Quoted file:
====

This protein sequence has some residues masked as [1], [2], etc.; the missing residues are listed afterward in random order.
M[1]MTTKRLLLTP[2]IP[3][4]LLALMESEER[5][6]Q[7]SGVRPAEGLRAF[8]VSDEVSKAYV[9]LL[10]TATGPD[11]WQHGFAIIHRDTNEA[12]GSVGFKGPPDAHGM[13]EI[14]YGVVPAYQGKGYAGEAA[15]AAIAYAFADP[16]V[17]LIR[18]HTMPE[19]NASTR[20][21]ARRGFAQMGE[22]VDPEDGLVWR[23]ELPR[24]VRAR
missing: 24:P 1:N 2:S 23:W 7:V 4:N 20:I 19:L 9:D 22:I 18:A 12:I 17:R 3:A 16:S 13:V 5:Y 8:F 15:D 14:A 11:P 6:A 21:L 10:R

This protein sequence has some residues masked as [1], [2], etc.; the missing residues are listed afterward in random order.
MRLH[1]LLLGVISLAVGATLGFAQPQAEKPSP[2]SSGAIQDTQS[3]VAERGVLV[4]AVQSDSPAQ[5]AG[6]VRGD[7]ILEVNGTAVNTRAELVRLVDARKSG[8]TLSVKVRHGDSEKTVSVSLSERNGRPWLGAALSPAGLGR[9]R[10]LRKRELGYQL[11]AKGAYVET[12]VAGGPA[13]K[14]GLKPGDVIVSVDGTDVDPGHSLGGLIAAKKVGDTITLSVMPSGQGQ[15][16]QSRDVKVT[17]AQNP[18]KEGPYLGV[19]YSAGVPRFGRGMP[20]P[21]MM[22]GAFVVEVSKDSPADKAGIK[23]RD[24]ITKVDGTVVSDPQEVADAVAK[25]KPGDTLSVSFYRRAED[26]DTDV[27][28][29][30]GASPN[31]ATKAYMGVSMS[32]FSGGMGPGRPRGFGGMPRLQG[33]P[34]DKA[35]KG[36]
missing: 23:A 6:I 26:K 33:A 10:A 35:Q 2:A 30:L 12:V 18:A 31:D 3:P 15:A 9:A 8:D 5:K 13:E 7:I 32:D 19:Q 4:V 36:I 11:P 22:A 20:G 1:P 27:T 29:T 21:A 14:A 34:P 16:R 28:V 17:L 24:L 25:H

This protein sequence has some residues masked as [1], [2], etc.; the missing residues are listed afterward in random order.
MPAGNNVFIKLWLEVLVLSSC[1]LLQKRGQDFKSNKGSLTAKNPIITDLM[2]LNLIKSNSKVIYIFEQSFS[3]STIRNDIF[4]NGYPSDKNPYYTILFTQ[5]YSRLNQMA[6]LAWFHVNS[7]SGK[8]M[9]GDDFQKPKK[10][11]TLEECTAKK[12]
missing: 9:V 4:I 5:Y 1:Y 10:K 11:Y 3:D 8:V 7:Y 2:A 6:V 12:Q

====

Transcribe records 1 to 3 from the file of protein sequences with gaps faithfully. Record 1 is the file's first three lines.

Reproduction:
This protein sequence has some residues masked as [1], [2], etc.; the missing residues are listed afterward in random order.
M[1]MTTKRLLLTP[2]IP[3][4]LLALMESEER[5][6]Q[7]SGVRPAEGLRAF[8]VSDEVSKAYV[9]LL[10]TATGPD[11]WQHGFAIIHRDTNEA[12]GSVGFKGPPDAHGM[13]EI[14]YGVVPAYQGKGYAGEAA[15]AAIAYAFADP[16]V[17]LIR[18]HTMPE[19]NASTR[20][21]ARRGFAQMGE[22]VDPEDGLVWR[23]ELPR[24]VRAR
missing: 24:P 1:N 2:S 23:W 7:V 4:N 20:I 19:L 9:D 22:I 18:A 12:I 17:R 3:A 16:S 13:V 5:Y 8:F 15:D 14:A 11:P 6:A 21:L 10:R

This protein sequence has some residues masked as [1], [2], etc.; the missing residues are listed afterward in random order.
MRLH[1]LLLGVISLAVGATLGFAQPQAEKPSP[2]SSGAIQDTQS[3]VAERGVLV[4]AVQSDSPAQ[5]AG[6]VRGD[7]ILEVNGTAVNTRAELVRLVDARKSG[8]TLSVKVRHGDSEKTVSVSLSERNGRPWLGAALSPAGLGR[9]R[10]LRKRELGYQL[11]AKGAYVET[12]VAGGPA[13]K[14]GLKPGDVIVSVDGTDVDPGHSLGGLIAAKKVGDTITLSVMPSGQGQ[15][16]QSRDVKVT[17]AQNP[18]KEGPYLGV[19]YSAGVPRFGRGMP[20]P[21]MM[22]GAFVVEVSKDSPADKAGIK[23]RD[24]ITKVDGTVVSDPQEVADAVAK[25]KPGDTLSVSFYRRAED[26]DTDV[27][28][29][30]GASPN[31]ATKAYMGVSMS[32]FSGGMGPGRPRGFGGMPRLQG[33]P[34]DKA[35]KG[36]
missing: 23:A 6:I 26:K 33:A 10:A 35:Q 2:A 30:L 12:V 18:A 31:D 3:P 15:A 9:A 8:D 5:K 13:E 7:I 32:D 19:Q 4:V 36:I 11:P 22:A 20:G 1:P 27:T 29:T 21:A 14:A 34:P 16:R 28:V 17:L 24:L 25:H

This protein sequence has some residues masked as [1], [2], etc.; the missing residues are listed afterward in random order.
MPAGNNVFIKLWLEVLVLSSC[1]LLQKRGQDFKSNKGSLTAKNPIITDLM[2]LNLIKSNSKVIYIFEQSFS[3]STIRNDIF[4]NGYPSDKNPYYTILFTQ[5]YSRLNQMA[6]LAWFHVNS[7]SGK[8]M[9]GDDFQKPKK[10][11]TLEECTAKK[12]
missing: 9:V 4:I 5:Y 1:Y 10:K 11:Y 3:D 8:V 7:Y 2:A 6:V 12:Q